Teaching children to listen the first time is a common parenting struggle every mom has faced. Learn how to get kids to listen with this one effective word.
My three-year-old was stalling over everything. He’d take forever to put each leg through his shorts. I’d have to wait longer than usual for him to get out of the van. Even finishing dinner was another way for him to not do something I asked him to do.
He knows he gets a reaction when he does this. Other times, he takes things personally and can’t seem to just let it go. And still other times, it’s difficult to convince him to do something. He won’t want to stop playing just to take a bath, or share a toy with his brothers.
And so he doesn’t listen.
But I found a secret trick that almost always works when he does this. This one magic word seems to change or sway his behavior, especially right when he stalls. The simple word?
(And any other version of “because,” like “so,” “that way” or “so that”)
Why this works with teaching children to listen
Seems so simple, but it can work wonders with kids. Why is it an effective way to get them to listen?
We bend toward reason
Psychologists found that we’re more likely to comply when we know a reason behind the request. Even if the reason seems obvious or isn’t anything different or unique.
And it works with kids, too.
I might tell my three-year-old it’s time to take a bath because it’s his turn. Or I’ll say he should focus on eating because he’ll have more time to play. And other times I’ll ask him to share because his brother doesn’t have any cars to play with.
You’re not “being mean”
In a world dominated by adults, kids can feel resentful with us telling them what to do all the time. Imagine following rules you don’t always understand, or doing things you don’t feel like doing. And it’s easy for kids to point to their parents and assume we’re abusing our power and role as their mom or dad.
But saying “because” (or any other “consequence” word) followed by a good reason takes the parent out of the equation. It focuses on the task that needs to be done. Suddenly, you’re not the “mean mom” who bosses her kids around. You’re just letting them know why they need to do what you asked them to do.
It can be the difference between “Put your water bottle in the tote bag” and “Put your water bottle in the tote bag so it doesn’t spill.” Now he understands there’s a point to this action.
Kids feel like a contributing member
With the reason front and center, kids take ownership of the task. We’re not bossing them around just because it seems like we can. Instead, saying “because” inspires them to contribute on their own.
They go from being told what to do to being an important family member who pitches in. After all, no one wants that water bottle to spill—it’s up to him to make sure it doesn’t.
Psst… Like what you’ve read so far? Download the 31 Days to Better Parenting worksheets, FREE!
How to use this trick effectively
As we all know, nothing with parenting is guaranteed. Too many factors come into play, from personalities to environment to an off day. Still, I found three tips that make using the word “because” especially effective.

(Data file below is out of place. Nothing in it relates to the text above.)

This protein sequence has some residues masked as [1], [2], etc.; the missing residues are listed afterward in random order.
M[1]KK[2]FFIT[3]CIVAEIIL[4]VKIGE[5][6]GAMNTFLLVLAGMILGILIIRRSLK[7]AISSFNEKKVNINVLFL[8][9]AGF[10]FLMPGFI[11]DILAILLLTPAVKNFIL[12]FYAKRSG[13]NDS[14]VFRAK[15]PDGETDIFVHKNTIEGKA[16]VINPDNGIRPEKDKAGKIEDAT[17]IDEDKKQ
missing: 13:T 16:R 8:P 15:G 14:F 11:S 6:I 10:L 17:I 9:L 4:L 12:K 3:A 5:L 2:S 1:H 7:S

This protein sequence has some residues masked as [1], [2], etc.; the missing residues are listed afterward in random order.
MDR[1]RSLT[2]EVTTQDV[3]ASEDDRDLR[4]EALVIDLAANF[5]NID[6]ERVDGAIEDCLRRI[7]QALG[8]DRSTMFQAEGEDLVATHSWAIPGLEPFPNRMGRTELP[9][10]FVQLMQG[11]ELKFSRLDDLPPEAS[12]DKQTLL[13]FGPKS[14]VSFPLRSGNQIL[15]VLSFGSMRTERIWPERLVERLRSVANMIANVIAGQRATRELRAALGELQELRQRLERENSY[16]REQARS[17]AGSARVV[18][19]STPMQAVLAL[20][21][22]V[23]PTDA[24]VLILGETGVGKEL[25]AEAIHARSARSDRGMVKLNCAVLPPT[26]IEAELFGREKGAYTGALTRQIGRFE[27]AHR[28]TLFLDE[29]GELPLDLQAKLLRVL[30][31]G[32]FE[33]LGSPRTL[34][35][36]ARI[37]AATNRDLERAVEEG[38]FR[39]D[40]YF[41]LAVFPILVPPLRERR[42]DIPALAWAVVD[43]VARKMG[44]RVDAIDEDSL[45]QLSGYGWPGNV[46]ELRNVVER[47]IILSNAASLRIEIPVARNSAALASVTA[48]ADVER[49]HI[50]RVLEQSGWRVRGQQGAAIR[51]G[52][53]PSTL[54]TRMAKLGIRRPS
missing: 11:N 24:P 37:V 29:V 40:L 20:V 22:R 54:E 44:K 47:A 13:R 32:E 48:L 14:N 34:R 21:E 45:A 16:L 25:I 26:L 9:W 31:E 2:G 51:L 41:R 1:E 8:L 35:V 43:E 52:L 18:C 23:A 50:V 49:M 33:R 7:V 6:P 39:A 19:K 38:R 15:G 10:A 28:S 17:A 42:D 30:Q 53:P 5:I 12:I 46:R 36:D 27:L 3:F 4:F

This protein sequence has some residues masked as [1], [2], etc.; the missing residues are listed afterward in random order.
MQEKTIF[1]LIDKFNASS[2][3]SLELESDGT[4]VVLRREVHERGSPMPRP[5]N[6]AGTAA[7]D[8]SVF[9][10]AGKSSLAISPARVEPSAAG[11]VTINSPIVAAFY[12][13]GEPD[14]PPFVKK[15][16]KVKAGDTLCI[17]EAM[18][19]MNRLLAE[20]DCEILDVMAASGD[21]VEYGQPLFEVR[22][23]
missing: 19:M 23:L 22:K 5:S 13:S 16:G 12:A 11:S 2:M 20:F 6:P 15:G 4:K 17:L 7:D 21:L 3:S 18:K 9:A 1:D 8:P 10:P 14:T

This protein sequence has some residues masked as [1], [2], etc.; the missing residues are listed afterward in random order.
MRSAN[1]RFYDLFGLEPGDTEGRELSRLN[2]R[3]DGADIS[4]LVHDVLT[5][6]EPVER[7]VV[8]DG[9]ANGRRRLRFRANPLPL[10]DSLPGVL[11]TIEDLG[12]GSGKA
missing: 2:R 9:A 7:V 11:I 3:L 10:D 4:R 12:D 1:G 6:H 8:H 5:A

#1: Give the reason right when you make the request
Giving the reason as soon as you make the initial request is most effective. It might work after your child has already stalled, but try to give the reason after the request so it doesn’t seem like you’re pleading or trying to coax him to do it.
#2: Say the reason matter-of-fact
You know how sometimes we say things to our kids in that bossy tone of voice? That puts them on the defensive immediately. No one likes confrontation or feeling inferior to someone else.
Instead, phrase both the request and the reason as matter-of-fact. It simply has to be done for this and that reason, not because we have a hidden agenda.
This tone of voice will further reinforce that the request—brushing teeth, putting toys away—has to be done for a good reason and not just “because I said so.”
#3: Phrase the reason as something your child can benefit from
Giving any reason is usually good enough. But to convince your child even more, phrase the reason as a benefit—something he can relate to or understand.
I might tell my three-year-old, “Let’s get out of the van because we can eat our snacks upstairs.” Now he has even more incentive to get out of the van when the reason is something he can enjoy.
The benefits don’t even have to be a direct result. You might tell your child to sleep early so she can be alert and strong the next day. Or to clean her toys so she can find them the next time she plays.
As much as “because” seems like a magic word, its real magic is promoting a better relationship with our kids.
Rather than barking orders, we treat them with respect. So much that we give the reason we ask them to do things. We include them in our decision-making process so they know the reason.
Yes, we’re more willing to comply if we hear a reason. But perhaps kids listen because it changes us. Giving a reason adjusts our tone of voice, our demeanor, and even our body language.
We go from impatient and irritable to “We’re on the same side.”
Now I know better than to just bark orders at my three-year-old, especially when I know he’s not in the mood. By giving a reason, I can get him to listen—and yes, to finally get out of the van.
Get more tips:
- One Unusual Way to Stop Kids Whining
- How Teaching Kids about Emotions Reduces Misbehavior
- One Technique to Finally Stop Yelling at Your Kids
- What to Do when Your Kids Refuse to Do Chores
- How to Get Kids to Eat Vegetables
Tell me in the comments: Have you tried giving a reason when teaching children to listen?
Get your FREE workbook!
Struggling with putting parenting tips into practice? Get the 31 Days to Better Parenting Workbook, FREE! These worksheets will help you put principles into action, and you'll also get exclusive tips not found on the blog. Download now!